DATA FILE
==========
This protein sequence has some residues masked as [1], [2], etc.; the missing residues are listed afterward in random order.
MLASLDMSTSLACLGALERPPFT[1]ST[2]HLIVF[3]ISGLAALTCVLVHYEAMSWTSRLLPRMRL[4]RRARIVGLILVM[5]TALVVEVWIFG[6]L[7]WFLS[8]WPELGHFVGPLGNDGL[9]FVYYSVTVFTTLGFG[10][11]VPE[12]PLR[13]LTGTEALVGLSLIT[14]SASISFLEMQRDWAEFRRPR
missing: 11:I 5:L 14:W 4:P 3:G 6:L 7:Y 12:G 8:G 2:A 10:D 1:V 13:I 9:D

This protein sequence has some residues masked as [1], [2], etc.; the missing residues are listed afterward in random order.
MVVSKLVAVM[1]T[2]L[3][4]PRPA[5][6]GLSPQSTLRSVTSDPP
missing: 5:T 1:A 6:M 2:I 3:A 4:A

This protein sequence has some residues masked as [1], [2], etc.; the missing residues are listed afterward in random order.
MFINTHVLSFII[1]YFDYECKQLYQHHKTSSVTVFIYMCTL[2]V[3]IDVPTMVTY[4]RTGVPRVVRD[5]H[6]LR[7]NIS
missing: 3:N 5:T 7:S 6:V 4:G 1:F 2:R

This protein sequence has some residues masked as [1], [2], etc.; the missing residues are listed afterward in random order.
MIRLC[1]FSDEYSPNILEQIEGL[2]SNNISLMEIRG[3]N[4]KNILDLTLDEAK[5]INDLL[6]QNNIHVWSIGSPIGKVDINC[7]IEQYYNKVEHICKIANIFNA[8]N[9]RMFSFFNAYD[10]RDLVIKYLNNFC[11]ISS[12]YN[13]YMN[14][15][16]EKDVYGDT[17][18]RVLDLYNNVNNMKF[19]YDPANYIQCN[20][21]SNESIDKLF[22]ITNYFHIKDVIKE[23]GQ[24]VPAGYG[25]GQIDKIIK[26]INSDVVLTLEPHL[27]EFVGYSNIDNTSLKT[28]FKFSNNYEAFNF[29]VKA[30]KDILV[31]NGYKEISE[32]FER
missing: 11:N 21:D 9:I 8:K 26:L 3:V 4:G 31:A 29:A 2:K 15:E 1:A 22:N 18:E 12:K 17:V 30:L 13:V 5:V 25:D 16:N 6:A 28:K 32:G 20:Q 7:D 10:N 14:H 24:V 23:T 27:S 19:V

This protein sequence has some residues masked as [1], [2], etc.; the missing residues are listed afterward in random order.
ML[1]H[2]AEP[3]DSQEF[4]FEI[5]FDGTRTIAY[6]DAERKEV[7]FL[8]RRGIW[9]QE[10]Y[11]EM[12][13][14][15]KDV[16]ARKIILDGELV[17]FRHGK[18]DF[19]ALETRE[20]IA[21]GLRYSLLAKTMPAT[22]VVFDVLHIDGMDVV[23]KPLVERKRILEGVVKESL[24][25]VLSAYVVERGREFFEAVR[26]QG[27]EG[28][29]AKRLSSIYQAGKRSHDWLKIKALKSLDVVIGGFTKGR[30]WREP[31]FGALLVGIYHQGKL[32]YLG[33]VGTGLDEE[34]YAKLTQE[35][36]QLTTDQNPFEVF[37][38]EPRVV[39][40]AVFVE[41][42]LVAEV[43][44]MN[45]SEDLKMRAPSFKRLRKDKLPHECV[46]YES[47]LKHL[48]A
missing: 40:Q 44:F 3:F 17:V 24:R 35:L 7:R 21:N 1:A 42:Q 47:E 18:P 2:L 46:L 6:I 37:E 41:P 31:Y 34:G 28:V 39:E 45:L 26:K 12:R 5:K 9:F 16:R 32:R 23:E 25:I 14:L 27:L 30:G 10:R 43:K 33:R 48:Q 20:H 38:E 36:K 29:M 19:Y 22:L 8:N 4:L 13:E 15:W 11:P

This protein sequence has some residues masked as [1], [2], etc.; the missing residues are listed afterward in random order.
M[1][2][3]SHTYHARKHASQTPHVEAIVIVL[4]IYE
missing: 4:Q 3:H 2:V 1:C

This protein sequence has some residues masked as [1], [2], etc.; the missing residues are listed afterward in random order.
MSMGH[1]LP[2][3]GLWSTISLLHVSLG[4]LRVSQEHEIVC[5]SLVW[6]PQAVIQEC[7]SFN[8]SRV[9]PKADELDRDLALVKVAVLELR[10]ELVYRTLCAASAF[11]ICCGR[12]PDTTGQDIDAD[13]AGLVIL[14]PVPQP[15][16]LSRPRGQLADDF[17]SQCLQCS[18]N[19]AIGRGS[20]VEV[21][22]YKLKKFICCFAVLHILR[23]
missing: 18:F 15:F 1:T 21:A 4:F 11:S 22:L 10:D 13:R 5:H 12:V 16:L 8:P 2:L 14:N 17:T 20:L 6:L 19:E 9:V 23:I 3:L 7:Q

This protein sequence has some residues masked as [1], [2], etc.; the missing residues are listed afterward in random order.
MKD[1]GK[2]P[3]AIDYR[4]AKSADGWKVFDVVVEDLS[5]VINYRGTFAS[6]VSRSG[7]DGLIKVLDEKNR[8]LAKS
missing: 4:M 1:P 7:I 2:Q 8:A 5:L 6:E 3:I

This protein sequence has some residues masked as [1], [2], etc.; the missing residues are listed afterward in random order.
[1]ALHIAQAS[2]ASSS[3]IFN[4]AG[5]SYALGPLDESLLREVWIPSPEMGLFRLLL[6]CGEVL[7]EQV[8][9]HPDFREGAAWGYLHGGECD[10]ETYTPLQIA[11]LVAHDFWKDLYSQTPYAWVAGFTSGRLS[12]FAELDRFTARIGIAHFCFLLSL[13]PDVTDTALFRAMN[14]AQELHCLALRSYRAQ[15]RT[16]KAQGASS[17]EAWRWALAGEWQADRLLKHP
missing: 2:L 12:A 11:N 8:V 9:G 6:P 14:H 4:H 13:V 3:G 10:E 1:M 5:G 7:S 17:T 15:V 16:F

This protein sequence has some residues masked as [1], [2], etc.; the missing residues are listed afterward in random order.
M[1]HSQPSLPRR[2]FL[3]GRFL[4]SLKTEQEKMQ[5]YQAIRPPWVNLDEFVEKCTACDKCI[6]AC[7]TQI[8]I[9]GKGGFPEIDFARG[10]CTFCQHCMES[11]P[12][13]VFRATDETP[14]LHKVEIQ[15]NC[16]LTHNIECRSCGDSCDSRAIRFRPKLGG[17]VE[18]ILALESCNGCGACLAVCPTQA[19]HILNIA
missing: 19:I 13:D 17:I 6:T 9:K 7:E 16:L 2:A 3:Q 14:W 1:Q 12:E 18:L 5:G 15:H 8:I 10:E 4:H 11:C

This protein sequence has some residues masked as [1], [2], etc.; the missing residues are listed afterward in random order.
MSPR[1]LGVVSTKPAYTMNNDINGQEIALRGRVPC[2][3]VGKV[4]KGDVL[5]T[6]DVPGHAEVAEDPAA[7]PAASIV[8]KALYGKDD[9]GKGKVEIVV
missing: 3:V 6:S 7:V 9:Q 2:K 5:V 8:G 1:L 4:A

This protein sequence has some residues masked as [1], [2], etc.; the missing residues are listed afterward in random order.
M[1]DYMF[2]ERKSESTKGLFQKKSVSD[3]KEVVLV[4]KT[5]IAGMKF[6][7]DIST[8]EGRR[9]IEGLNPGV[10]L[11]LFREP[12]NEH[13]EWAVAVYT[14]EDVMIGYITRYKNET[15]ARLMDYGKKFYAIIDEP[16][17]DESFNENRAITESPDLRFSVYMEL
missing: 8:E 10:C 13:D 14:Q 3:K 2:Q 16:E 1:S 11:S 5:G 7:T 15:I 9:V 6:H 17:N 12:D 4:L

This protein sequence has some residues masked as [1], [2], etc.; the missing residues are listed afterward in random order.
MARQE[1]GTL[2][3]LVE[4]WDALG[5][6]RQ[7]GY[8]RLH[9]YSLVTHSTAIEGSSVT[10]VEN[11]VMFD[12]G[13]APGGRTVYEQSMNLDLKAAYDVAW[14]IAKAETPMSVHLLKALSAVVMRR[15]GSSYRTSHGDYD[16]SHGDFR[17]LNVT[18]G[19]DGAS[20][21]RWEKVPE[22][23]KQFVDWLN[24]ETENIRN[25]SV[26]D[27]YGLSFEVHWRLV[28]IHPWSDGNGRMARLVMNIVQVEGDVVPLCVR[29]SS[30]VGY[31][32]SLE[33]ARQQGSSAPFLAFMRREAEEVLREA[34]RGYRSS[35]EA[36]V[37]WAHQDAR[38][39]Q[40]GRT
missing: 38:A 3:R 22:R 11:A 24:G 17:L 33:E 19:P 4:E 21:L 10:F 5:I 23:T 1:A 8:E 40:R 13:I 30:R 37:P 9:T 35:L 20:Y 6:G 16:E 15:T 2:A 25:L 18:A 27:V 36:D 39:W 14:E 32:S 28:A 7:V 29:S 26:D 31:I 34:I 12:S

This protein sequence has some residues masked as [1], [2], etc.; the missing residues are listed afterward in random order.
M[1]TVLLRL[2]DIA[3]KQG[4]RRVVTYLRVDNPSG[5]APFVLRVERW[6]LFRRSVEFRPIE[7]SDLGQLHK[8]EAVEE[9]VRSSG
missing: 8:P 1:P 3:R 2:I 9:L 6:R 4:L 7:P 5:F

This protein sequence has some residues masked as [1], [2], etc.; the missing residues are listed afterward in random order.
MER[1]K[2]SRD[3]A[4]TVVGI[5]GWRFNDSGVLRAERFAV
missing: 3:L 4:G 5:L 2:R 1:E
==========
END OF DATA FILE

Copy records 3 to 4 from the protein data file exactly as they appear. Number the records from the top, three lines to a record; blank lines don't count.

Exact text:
This protein sequence has some residues masked as [1], [2], etc.; the missing residues are listed afterward in random order.
MFINTHVLSFII[1]YFDYECKQLYQHHKTSSVTVFIYMCTL[2]V[3]IDVPTMVTY[4]RTGVPRVVRD[5]H[6]LR[7]NIS
missing: 3:N 5:T 7:S 6:V 4:G 1:F 2:R

This protein sequence has some residues masked as [1], [2], etc.; the missing residues are listed afterward in random order.
MIRLC[1]FSDEYSPNILEQIEGL[2]SNNISLMEIRG[3]N[4]KNILDLTLDEAK[5]INDLL[6]QNNIHVWSIGSPIGKVDINC[7]IEQYYNKVEHICKIANIFNA[8]N[9]RMFSFFNAYD[10]RDLVIKYLNNFC[11]ISS[12]YN[13]YMN[14][15][16]EKDVYGDT[17][18]RVLDLYNNVNNMKF[19]YDPANYIQCN[20][21]SNESIDKLF[22]ITNYFHIKDVIKE[23]GQ[24]VPAGYG[25]GQIDKIIK[26]INSDVVLTLEPHL[27]EFVGYSNIDNTSLKT[28]FKFSNNYEAFNF[29]VKA[30]KDILV[31]NGYKEISE[32]FER
missing: 11:N 21:D 9:I 8:K 26:L 3:V 4:G 31:A 29:A 2:K 15:E 1:A 22:N 18:E 12:K 17:V 30:L 13:V 5:V 25:D 16:N 6:A 28:K 32:G 20:Q 7:D 10:N 14:H 24:V 23:T 27:S 19:V